Typical Cloze tests provide a user with a section of prose, wherein fifty words have been omitted from the section. The user is then called upon to provide the missing words. This is typically done in a manual fashion, where the student writes down his or her answers, and a teacher determines what percentage the student correctly scored. Unfortunately, all too often, teachers give credit to students for answers that are not 100% correct (such as a misspelling) or fail to give credit for proper answers (such as when a teacher inadvertently marks a correct answer wrong).

As is evident from FIG. 10, the present invention improves upon this Cloze testing approach by interactively presenting the student with the Cloze test. The student is presented with two separate boxes of information. As shown in prose box 101, the student is presented with a section of text, wherein twenty-five words have been omitted. These omitted words are indicated to the student by way of blanks 101a. In the deleted words box 102, the user is provided twenty-five words that have been removed from the prose displayed in the prose box 101.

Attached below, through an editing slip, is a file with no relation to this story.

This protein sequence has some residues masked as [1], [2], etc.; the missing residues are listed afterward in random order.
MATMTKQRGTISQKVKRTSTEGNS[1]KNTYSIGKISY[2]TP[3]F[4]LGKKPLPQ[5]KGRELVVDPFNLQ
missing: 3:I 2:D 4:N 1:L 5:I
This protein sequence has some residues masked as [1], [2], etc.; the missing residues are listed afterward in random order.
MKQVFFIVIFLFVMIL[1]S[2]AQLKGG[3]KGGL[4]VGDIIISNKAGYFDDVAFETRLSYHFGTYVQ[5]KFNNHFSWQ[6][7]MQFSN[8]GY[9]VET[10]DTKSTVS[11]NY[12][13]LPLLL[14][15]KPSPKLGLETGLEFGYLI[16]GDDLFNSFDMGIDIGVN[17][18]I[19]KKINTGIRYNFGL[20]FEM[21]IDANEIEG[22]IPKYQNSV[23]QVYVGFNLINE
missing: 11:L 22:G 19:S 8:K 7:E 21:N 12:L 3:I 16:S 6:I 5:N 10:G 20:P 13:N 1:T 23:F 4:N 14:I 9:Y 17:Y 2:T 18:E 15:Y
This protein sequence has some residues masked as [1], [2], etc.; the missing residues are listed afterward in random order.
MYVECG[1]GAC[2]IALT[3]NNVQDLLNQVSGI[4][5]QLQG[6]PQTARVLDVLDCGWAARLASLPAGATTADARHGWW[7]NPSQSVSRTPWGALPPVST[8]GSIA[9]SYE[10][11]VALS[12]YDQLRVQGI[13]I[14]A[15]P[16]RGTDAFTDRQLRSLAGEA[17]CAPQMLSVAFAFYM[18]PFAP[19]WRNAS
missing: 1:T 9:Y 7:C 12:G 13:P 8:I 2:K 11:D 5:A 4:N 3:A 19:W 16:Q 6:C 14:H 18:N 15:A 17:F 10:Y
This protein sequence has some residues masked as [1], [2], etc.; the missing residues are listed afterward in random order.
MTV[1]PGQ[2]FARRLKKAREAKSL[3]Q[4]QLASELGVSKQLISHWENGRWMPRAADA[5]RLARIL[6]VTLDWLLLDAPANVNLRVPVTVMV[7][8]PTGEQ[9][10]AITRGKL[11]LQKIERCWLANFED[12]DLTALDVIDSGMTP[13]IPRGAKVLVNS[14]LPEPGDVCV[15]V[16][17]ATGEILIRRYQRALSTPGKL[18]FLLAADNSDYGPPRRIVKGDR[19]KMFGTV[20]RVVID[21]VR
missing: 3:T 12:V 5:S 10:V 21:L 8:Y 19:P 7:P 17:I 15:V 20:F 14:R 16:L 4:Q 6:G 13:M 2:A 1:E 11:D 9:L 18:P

The student then navigates through the text in prose box 101 by filling in the missing words. While it is obvious to one of ordinary skill in the art, preferably a student can utilize the tab key on his or her keyboard to move from one blank 101a to the next.

Once the student has completed the test, the student indicates he or she is finished by way of the button 103. This activity logs the students results for the teacher's review. Moreover, as discussed in detail below, the student's test results are utilized in determining which instructional reading level and which frustration reading level the student has achieved.

FIG. 10 describes the aspect of the invention for determining the student's instructional and frustration reading levels. Preferably, the invention is embodied in a computer program. This computer program can be run on a dedicated machine, or, more preferably, presented to a class of students (or entire school, county or other larger grouping) by way of a client-server implementation wherein the students interact with the system through clients which are interconnected to a server or servers practicing this invention. In one preferred embodiment, Sun Microsystem's Java Web Start technology is utilized as a platform for seamlessly and efficiently delivering applications embodying the present invention to the users. It is worth noting that the users include students, teachers, administrators and others who benefit from the teachings of the present invention.